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The most overrated films of the decade


Anyone who sets out to do a list of “most overrated” films is, almost by definition, asking to be clobbered—it really is kind of a dick move to declare your taste superior to that of the apparent majority. With that caveat, let’s acknowledge that a decade is ending, and that this decade brought us many overrated films. Here are my candidates; I’m sure there are omissions.

1. The New World Terrence Malick’s gloss on the Pocahontas story is, for me, the most painful kind of overrated movie: the work of a director you’ve loved in the past and wanted to love again, but didn’t—which made it all the more frustrating to see others praise it to the skies. But while even the masterful Thin Red Line was a provocative exploration of war’s impact on nature and the psyche, The New World never finds a rhythm for its inchoate themes. Colin Farrell’s bland John Smith is a liability, but Malick’s voiceover (“Love—shall we deny it when it visits us? Shall we not take what we are given?”) falls well short of profound in any case. Simplistic, mawkish and—as critic Dave Kehr is fond of pointing out—seemingly infinitely rearrangeable, it suggests, horrifyingly, that the director of Days of Heaven may always have been spinning his wheels.

2. Sideways Perhaps it’s telling that Alexander Payne’s almost universally admired comedy isn’t showing up on a lot of best-of-decade lists. Remember when it swept the critics’ groups in 2004? (The New York Times’ A.O. Scott went so far as to suggest that reviewers liked it because they could relate to its portrait of a middle-aged shlub-snob.) That said, I think Thomas Haden Church’s performance is superior to anything in 2002’s About Schmidt, Payne’s other wildly overpraised—and more uneven—film this decade.

3. Crash This would be No. 1 except for the fact that it wasn’t overrated by critics, per se—at least not all critics. (“I think it’s easily the strongest American film since Clint Eastwood's Mystic River”—David Denby) But it did shock the film world when it won the Best Picture Oscar over the infinitely subtler and more trenchant Brokeback Mountain. Anyway, Paul Haggis’s sledgehammer treatise on how everyone’s a little bit racist is surely the strangest response that anyone has ever had to getting his car jacked, the purported inspiration for this project.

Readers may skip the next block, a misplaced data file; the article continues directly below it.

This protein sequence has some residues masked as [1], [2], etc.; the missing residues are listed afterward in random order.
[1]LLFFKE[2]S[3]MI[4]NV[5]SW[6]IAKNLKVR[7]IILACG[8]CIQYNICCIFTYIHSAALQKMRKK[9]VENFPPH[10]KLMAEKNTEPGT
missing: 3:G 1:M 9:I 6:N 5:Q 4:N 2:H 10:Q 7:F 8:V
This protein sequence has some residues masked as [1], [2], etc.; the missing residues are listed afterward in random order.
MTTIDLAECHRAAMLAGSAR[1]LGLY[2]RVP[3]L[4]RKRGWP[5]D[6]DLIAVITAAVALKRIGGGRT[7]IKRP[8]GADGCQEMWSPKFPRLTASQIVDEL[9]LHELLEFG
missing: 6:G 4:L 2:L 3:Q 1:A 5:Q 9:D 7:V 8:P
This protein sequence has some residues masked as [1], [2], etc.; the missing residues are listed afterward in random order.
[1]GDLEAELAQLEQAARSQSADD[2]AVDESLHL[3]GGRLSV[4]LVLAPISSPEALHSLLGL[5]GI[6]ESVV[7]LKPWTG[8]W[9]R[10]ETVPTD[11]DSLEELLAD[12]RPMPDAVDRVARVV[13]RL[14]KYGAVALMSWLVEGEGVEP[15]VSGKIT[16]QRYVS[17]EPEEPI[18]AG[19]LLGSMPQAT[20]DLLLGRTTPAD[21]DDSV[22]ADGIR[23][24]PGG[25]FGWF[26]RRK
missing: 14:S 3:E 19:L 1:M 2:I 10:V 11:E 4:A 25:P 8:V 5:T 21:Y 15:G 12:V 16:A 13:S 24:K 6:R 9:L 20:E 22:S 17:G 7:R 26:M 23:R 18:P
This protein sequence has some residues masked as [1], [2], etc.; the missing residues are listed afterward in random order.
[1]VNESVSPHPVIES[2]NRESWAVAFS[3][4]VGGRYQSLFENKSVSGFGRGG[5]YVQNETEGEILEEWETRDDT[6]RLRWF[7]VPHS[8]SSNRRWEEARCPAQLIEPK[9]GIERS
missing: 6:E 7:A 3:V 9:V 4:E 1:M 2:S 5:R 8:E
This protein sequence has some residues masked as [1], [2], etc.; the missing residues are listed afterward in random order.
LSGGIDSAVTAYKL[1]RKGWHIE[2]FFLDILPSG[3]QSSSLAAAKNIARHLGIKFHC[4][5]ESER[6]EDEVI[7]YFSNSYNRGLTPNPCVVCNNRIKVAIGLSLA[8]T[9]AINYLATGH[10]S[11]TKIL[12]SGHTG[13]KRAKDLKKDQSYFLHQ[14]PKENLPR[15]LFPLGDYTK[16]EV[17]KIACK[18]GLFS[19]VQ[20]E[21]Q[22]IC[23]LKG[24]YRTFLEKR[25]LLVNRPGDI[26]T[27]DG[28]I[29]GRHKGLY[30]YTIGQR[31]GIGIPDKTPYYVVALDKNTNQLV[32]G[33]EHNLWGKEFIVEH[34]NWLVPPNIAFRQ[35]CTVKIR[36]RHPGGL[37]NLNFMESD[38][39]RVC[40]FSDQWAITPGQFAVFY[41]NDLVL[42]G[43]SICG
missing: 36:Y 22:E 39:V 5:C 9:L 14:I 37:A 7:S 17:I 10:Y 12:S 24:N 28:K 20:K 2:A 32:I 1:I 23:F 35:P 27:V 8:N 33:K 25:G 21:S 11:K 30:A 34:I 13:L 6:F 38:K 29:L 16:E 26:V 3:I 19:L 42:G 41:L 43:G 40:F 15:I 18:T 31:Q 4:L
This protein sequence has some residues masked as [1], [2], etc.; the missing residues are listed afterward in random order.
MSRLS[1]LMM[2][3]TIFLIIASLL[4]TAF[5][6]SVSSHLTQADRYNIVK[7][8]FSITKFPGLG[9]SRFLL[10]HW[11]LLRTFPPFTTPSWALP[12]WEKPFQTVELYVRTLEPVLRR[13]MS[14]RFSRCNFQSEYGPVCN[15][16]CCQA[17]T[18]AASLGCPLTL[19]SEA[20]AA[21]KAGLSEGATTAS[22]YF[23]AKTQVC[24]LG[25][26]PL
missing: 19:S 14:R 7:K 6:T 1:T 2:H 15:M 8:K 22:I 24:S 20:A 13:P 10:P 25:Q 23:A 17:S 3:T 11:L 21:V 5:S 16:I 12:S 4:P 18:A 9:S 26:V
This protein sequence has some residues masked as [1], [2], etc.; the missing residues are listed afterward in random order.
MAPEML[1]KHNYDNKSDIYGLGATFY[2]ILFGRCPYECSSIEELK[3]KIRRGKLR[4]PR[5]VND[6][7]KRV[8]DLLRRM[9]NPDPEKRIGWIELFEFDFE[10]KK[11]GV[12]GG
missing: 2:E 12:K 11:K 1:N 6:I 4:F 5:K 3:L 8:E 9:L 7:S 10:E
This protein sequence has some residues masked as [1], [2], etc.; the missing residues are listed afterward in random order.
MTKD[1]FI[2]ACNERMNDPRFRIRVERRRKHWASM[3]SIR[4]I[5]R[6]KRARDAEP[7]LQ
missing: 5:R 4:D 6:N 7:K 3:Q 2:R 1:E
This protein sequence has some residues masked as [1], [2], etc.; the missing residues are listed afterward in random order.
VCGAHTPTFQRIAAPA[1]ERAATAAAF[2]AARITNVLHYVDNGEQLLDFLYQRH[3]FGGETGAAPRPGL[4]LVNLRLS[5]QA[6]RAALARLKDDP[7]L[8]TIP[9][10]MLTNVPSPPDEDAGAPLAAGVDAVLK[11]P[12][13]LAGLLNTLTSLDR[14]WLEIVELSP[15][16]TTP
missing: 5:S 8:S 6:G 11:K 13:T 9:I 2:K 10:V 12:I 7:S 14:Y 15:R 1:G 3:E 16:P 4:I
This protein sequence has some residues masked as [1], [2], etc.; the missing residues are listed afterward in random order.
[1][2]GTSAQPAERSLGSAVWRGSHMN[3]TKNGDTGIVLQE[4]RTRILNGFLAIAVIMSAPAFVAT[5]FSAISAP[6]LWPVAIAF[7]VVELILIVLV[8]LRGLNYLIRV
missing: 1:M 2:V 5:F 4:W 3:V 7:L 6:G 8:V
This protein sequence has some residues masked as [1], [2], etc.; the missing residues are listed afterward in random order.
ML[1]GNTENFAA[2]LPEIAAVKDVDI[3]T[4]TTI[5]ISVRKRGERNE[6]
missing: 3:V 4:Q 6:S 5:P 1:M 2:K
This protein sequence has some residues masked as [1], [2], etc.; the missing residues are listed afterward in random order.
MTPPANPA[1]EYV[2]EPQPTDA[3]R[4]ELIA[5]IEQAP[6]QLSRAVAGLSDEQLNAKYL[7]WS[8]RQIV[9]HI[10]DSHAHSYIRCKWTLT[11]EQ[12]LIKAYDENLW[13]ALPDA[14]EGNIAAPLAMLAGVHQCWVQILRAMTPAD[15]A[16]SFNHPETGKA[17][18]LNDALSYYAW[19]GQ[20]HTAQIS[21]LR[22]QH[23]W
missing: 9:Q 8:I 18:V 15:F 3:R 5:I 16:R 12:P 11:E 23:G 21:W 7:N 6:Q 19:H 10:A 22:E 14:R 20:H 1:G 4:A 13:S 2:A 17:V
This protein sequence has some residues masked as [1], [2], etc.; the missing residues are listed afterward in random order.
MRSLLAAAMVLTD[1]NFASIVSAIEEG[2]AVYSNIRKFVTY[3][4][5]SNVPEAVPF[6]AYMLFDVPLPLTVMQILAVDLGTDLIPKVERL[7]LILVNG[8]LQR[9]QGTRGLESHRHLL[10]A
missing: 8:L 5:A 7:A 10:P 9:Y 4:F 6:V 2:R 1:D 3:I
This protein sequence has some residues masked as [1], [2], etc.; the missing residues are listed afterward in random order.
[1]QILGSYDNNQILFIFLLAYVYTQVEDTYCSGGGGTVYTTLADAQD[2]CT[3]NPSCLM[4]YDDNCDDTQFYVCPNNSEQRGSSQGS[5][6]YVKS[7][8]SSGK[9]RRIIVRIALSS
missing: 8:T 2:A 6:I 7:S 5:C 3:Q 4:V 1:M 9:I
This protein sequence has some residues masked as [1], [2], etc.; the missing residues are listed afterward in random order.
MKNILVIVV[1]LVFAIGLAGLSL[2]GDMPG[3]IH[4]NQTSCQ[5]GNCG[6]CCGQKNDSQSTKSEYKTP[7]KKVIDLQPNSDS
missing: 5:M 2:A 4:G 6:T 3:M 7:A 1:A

4. Lost in Translation Yes, Bill Murray is awesome. Yes, Sofia Coppola knows how to party in Tokyo. Yes, I admire Scarlett Johansson’s behind. No, there is no plausible defense of the “lip my stocking” scene.

5. Match Point Speaking of ScarJo, Woody Allen’s alleged comeback was anything but. Most of his cultural references may have ossified in the 1970s, but his view of British class seems strictly 19th century. The characters have all this inherited wealth and not one HDTV? Fortunately, Allen had a legitimate return to form three years later, with Vicky Cristina Barcelona. I even liked Whatever Works.

6. Little Miss Sunshine I’ll give a half-point to Steve Carell’s attempt to console Paul Dano (“Think of the suffering you're gonna miss!”), but this wan road-trip comedy may be the ultimate in Sundance overhype. (To be fair, Juno may have been the ultimate in Toronto overhype—but Ellen Page is still awesome.)

7.Million Dollar Baby Clint Eastwood’s foursquare direction is almost good enough to make me not mind the stuff involving the trailer-trash family—and for that matter, much of the movie’s second half. Now for the real brickbats: I think Changeling is the decade’s most underrated Eastwood film.

8. The Diving Bell and the Butterfly Julian Schnabel indulges in a ludicrously romanticized vision of poststroke rehab, in which each shot is prettier than the last and each nurse is hotter than the last.

9. I’m Not There Todd Haynes is at his best in films like Safe and Far From Heaven, which put his semiotic analysis in service of his drama rather than the other way around. Like his last musical,Velvet Goldmine, this insanely ambitious Bob Dylan pastiche suffers from too many competing conceptual gambits, and it finally collapses once Richard Gere moseys onscreen.

10. Apocalypse Now Redux The original Apocalypse Now is one of the great modern war films; Redux shows you that it was saved in the editing room. Beating the “Charlie don’t surf” joke to death is bad enough, but that French Plantation sequence stops the movie dead in its tracks.

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